“We support our camper with a rolling dolly that’s home made.” – Ronald Trotter, 2001 Dodge Ram 2500, 1996 Lance Squire
“My camper sits on wooden saw horses that I built. They go all the way across each end to hold it level. I keep the jacks down to keep it firm (without wobble) in our driveway. I tried store bought, steel saw horses that were supposed to hold over 3,000 pounds each, but those lasted only one time and broke down. So I built wood saw horses and all is good.” – Ed Henry, 2014 Ram 2500, 2014 Northstar 850sc
“I use four empty pool chemical pails (two are five-gallons, two are seven to eight gallons) to supplement the jacks when the camper is dismounted. I gradually lower the unit onto the pails until the jacks lift free and realign themselves. Then, I run them down again just enough to take up some of the weight.
Thus, I have an eight-point support, half jacks and half underbelly. With this low stance and a camo cover, the rig is nearly invisible from the road. On those occasions when I drop the camper at a site, I use a pair of forty-gallon recycling cans. I put the turnbuckles in the cans for aesthetics and security.” – Mike Daily, 2010 GMC 2500, Palomino Bronco
“I unload the camper and have underbelly support. The saw horses are two foot in height 2×6 construction, so it’s low to the ground. As this is an older camper the cabover does not fit on the Tacoma without a 2×4 base to raise it from hitting roof. The 2×4 base also has a plywood top. I remove the base and support it with the saw horses and lower camper on to it. It is lower to the ground as we live in an area that gets high winds. Having the camper higher on standard saw horses without support is not an option.” – Larry Martin, 2010 Tacoma, 1985 Travelmate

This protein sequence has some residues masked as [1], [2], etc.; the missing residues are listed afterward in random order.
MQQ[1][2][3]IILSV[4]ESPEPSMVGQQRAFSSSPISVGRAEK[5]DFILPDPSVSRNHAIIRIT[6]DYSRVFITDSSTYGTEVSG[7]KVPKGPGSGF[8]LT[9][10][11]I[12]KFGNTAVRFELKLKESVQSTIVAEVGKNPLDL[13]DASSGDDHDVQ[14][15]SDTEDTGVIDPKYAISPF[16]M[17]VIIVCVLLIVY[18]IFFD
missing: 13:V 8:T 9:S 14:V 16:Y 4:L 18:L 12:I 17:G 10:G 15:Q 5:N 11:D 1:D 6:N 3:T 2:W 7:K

“When we’re out camping, we drop the jacks for added stability inside. If we need the truck during camping season, the camper is placed on two homemade metal saw horses with the jacks down.
In the winter, we leave the camper in the truck bed, but use the jacks to take most of the weight off the truck. If your camper is 99 years old, then mine is over 300 “camper years” old.” – Melissa Malejko, 2002 Chevy Silverado 2500 HD, 1981 Okanagan
“My camper is stored off the truck, lowered, not supported, in a nice warm or air-conditioned shop. We have stored all of our campers in this same manner.” – Bob Nelson, 2015 GMC Sierra 3500, 2013 Arctic Fox 1140
“My camper is unloaded, without underbelly support.” – Pat Bullock, 2002 Chevrolet 2500, 2000 Lance 1030
“I rarely leave it on the truck without legs down. That is only a temporary or overnight. Longer than that, I put the legs down and I lift the camper enough to take the weight off the truck and level the truck camper.
I never use underbelly support. The underbelly structure is not visible, so I have no idea of the design’s strong and weak points. The truck camper I own was designed to be supported on the legs and that is how I do it. Supporting the truck camper on its underbelly and not doing so in a completely flat and full contact surface such as the bed of the truck invites more issues than needed.” – Don Pryor, 2015 Ford F350, 2008 Arctic Fox 1150
“In eleven months we have only taken the camper off once, mainly because I move so often. I plan to put it on stands more often once I become more proficient at backing the truck under it without a spotter.” – Pat Corrill, 2015 Ford F350, 2015 Hallmark Ute
“I unload the camper without underbelly support.” – Tom Adams, 2001 GMC Sierra 2500HD, 1998 Northland 10’
“We have one of the heavier truck campers and are always concerned about the strength of the legs. When camped for a day or two we leave the camper on the truck with the legs down for extra stability.
If we are longer in one place we will take the camper off the truck, but like to support it. We have never had a problem, but don’t want to either. We carry two six ton screw jacks from Camping World and a 2×4. The camper is lowered until the sewer connection is close to the ground and then the front of the camper rests on the jacks and the 2×4. The rear of the camper doesn’t get anything extra.